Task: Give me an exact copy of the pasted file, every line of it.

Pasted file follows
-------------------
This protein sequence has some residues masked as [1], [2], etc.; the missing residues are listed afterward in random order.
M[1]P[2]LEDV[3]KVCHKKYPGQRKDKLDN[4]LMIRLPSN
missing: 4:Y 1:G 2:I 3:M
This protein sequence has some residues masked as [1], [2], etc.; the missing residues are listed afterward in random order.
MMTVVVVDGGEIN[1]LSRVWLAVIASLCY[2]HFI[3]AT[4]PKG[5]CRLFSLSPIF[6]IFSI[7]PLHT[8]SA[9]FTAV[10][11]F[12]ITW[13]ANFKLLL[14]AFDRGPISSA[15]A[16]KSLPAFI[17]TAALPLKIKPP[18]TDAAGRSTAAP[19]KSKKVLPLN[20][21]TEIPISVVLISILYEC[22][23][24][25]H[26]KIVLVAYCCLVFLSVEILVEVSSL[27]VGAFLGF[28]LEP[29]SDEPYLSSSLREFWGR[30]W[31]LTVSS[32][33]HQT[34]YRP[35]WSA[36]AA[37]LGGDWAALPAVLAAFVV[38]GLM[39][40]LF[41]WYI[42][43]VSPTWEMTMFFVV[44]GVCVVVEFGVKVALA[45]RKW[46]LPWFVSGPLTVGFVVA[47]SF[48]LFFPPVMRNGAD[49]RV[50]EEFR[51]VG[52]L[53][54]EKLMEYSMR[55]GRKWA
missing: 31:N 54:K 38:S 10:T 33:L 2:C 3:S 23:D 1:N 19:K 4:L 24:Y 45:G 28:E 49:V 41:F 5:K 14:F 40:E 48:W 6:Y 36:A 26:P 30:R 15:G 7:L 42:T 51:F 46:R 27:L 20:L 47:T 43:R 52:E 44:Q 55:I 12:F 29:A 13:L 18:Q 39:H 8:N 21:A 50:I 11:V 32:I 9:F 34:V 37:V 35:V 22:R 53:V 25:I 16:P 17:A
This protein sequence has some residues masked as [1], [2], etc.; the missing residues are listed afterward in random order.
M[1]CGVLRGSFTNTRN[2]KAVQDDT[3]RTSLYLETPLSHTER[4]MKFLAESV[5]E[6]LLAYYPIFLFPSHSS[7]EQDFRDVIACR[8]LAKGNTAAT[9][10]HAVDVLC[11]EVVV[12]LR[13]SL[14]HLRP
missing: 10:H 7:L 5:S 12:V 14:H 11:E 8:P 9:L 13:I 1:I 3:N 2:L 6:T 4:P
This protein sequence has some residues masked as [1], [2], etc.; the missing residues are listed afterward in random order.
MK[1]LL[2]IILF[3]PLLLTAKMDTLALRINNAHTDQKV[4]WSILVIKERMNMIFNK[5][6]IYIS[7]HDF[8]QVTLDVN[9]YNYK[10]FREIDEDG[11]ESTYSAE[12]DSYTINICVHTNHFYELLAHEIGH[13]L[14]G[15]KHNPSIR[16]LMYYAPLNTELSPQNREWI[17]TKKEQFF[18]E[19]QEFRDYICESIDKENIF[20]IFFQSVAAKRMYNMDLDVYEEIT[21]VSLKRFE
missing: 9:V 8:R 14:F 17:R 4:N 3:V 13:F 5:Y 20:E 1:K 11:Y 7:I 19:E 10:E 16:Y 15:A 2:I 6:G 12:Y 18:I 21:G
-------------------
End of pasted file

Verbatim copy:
This protein sequence has some residues masked as [1], [2], etc.; the missing residues are listed afterward in random order.
M[1]P[2]LEDV[3]KVCHKKYPGQRKDKLDN[4]LMIRLPSN
missing: 4:Y 1:G 2:I 3:M
This protein sequence has some residues masked as [1], [2], etc.; the missing residues are listed afterward in random order.
MMTVVVVDGGEIN[1]LSRVWLAVIASLCY[2]HFI[3]AT[4]PKG[5]CRLFSLSPIF[6]IFSI[7]PLHT[8]SA[9]FTAV[10][11]F[12]ITW[13]ANFKLLL[14]AFDRGPISSA[15]A[16]KSLPAFI[17]TAALPLKIKPP[18]TDAAGRSTAAP[19]KSKKVLPLN[20][21]TEIPISVVLISILYEC[22][23][24][25]H[26]KIVLVAYCCLVFLSVEILVEVSSL[27]VGAFLGF[28]LEP[29]SDEPYLSSSLREFWGR[30]W[31]LTVSS[32][33]HQT[34]YRP[35]WSA[36]AA[37]LGGDWAALPAVLAAFVV[38]GLM[39][40]LF[41]WYI[42][43]VSPTWEMTMFFVV[44]GVCVVVEFGVKVALA[45]RKW[46]LPWFVSGPLTVGFVVA[47]SF[48]LFFPPVMRNGAD[49]RV[50]EEFR[51]VG[52]L[53][54]EKLMEYSMR[55]GRKWA
missing: 31:N 54:K 38:S 10:T 33:L 2:C 3:S 23:D 1:N 19:K 4:L 24:Y 45:G 28:E 49:V 41:F 5:K 14:F 40:E 48:W 6:Y 36:A 26:P 30:R 15:G 7:L 42:T 51:F 46:R 27:L 20:L 47:T 43:R 52:E 44:Q 55:I 12:F 29:A 13:L 18:Q 39:H 8:N 21:A 50:I 11:V 32:I 9:F 34:V 37:V 35:V 22:R 53:V 25:I 16:P 17:A
This protein sequence has some residues masked as [1], [2], etc.; the missing residues are listed afterward in random order.
M[1]CGVLRGSFTNTRN[2]KAVQDDT[3]RTSLYLETPLSHTER[4]MKFLAESV[5]E[6]LLAYYPIFLFPSHSS[7]EQDFRDVIACR[8]LAKGNTAAT[9][10]HAVDVLC[11]EVVV[12]LR[13]SL[14]HLRP
missing: 10:H 7:L 5:S 12:V 14:H 11:E 8:P 9:L 13:I 1:I 3:N 2:L 6:T 4:P
This protein sequence has some residues masked as [1], [2], etc.; the missing residues are listed afterward in random order.
MK[1]LL[2]IILF[3]PLLLTAKMDTLALRINNAHTDQKV[4]WSILVIKERMNMIFNK[5][6]IYIS[7]HDF[8]QVTLDVN[9]YNYK[10]FREIDEDG[11]ESTYSAE[12]DSYTINICVHTNHFYELLAHEIGH[13]L[14]G[15]KHNPSIR[16]LMYYAPLNTELSPQNREWI[17]TKKEQFF[18]E[19]QEFRDYICESIDKENIF[20]IFFQSVAAKRMYNMDLDVYEEIT[21]VSLKRFE
missing: 9:V 8:R 14:F 17:R 4:N 3:V 13:F 5:Y 20:E 1:K 11:Y 7:I 19:E 10:E 16:Y 15:A 2:I 6:G 12:Y 18:I 21:G